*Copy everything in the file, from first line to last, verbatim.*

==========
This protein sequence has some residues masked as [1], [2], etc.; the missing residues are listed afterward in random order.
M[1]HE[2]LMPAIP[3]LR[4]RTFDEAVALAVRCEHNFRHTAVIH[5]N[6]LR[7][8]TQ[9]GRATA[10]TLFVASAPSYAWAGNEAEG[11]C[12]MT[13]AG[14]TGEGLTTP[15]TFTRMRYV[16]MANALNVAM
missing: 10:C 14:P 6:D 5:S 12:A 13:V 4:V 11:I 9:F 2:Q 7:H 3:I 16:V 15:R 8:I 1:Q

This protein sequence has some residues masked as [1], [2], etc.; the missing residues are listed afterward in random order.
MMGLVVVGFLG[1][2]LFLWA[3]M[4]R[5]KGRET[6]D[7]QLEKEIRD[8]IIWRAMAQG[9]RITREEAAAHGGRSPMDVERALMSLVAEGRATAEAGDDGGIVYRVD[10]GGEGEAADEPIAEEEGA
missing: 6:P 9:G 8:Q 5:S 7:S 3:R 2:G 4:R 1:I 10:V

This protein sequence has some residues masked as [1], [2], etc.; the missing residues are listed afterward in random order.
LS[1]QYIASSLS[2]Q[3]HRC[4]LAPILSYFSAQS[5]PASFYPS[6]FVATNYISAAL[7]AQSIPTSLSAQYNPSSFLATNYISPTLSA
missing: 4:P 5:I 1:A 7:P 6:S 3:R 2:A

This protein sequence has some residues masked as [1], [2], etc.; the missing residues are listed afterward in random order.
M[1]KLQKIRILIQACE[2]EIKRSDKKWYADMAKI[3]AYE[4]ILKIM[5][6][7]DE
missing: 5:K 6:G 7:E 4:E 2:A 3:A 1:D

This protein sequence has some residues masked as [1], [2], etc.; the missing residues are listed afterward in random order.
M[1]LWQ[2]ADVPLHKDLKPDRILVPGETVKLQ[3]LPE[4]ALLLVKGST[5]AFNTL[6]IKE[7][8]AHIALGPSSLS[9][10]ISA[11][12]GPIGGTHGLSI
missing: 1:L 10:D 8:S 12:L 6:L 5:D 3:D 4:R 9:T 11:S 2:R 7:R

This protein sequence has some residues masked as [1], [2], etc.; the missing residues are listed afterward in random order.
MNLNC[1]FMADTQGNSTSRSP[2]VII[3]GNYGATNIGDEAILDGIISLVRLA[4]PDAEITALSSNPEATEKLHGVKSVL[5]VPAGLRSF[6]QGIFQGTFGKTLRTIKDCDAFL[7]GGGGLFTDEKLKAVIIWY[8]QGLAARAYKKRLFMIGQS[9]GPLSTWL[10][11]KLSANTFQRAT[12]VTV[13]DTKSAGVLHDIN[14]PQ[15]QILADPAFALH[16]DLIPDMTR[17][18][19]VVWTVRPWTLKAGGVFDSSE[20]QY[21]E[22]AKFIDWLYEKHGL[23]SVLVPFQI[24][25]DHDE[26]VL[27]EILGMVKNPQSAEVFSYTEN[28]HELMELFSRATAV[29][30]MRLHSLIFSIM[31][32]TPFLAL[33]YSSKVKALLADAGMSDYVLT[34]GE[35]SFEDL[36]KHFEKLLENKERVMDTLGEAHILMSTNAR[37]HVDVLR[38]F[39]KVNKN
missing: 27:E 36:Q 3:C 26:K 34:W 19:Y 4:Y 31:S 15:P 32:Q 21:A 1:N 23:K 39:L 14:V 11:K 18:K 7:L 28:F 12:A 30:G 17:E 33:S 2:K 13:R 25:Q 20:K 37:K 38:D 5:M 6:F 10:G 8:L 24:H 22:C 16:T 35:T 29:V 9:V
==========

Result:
This protein sequence has some residues masked as [1], [2], etc.; the missing residues are listed afterward in random order.
M[1]HE[2]LMPAIP[3]LR[4]RTFDEAVALAVRCEHNFRHTAVIH[5]N[6]LR[7][8]TQ[9]GRATA[10]TLFVASAPSYAWAGNEAEG[11]C[12]MT[13]AG[14]TGEGLTTP[15]TFTRMRYV[16]MANALNVAM
missing: 10:C 14:P 6:D 5:S 12:A 13:V 4:V 11:I 9:F 2:Q 7:H 3:I 16:V 15:R 8:I 1:Q

This protein sequence has some residues masked as [1], [2], etc.; the missing residues are listed afterward in random order.
MMGLVVVGFLG[1][2]LFLWA[3]M[4]R[5]KGRET[6]D[7]QLEKEIRD[8]IIWRAMAQG[9]RITREEAAAHGGRSPMDVERALMSLVAEGRATAEAGDDGGIVYRVD[10]GGEGEAADEPIAEEEGA
missing: 6:P 9:G 8:Q 5:S 7:S 3:R 2:G 4:R 1:I 10:V

This protein sequence has some residues masked as [1], [2], etc.; the missing residues are listed afterward in random order.
LS[1]QYIASSLS[2]Q[3]HRC[4]LAPILSYFSAQS[5]PASFYPS[6]FVATNYISAAL[7]AQSIPTSLSAQYNPSSFLATNYISPTLSA
missing: 4:P 5:I 1:A 7:P 6:S 3:R 2:A

This protein sequence has some residues masked as [1], [2], etc.; the missing residues are listed afterward in random order.
M[1]KLQKIRILIQACE[2]EIKRSDKKWYADMAKI[3]AYE[4]ILKIM[5][6][7]DE
missing: 5:K 6:G 7:E 4:E 2:A 3:A 1:D

This protein sequence has some residues masked as [1], [2], etc.; the missing residues are listed afterward in random order.
M[1]LWQ[2]ADVPLHKDLKPDRILVPGETVKLQ[3]LPE[4]ALLLVKGST[5]AFNTL[6]IKE[7][8]AHIALGPSSLS[9][10]ISA[11][12]GPIGGTHGLSI
missing: 1:L 10:D 8:S 12:L 6:L 5:D 3:D 4:R 9:T 11:S 2:R 7:R

This protein sequence has some residues masked as [1], [2], etc.; the missing residues are listed afterward in random order.
MNLNC[1]FMADTQGNSTSRSP[2]VII[3]GNYGATNIGDEAILDGIISLVRLA[4]PDAEITALSSNPEATEKLHGVKSVL[5]VPAGLRSF[6]QGIFQGTFGKTLRTIKDCDAFL[7]GGGGLFTDEKLKAVIIWY[8]QGLAARAYKKRLFMIGQS[9]GPLSTWL[10][11]KLSANTFQRAT[12]VTV[13]DTKSAGVLHDIN[14]PQ[15]QILADPAFALH[16]DLIPDMTR[17][18][19]VVWTVRPWTLKAGGVFDSSE[20]QY[21]E[22]AKFIDWLYEKHGL[23]SVLVPFQI[24][25]DHDE[26]VL[27]EILGMVKNPQSAEVFSYTEN[28]HELMELFSRATAV[29][30]MRLHSLIFSIM[31][32]TPFLAL[33]YSSKVKALLADAGMSDYVLT[34]GE[35]SFEDL[36]KHFEKLLENKERVMDTLGEAHILMSTNAR[37]HVDVLR[38]F[39]KVNKN
missing: 27:E 36:Q 3:C 26:K 34:W 19:Y 4:Y 31:S 15:P 32:Q 21:A 1:N 23:K 39:L 14:V 11:K 18:K 7:L 28:F 12:A 30:G 17:E 33:S 2:K 13:R 25:Q 20:K 37:K 38:D 5:M 6:F 10:G 8:L 24:H 22:C 16:T 35:T 29:V 9:V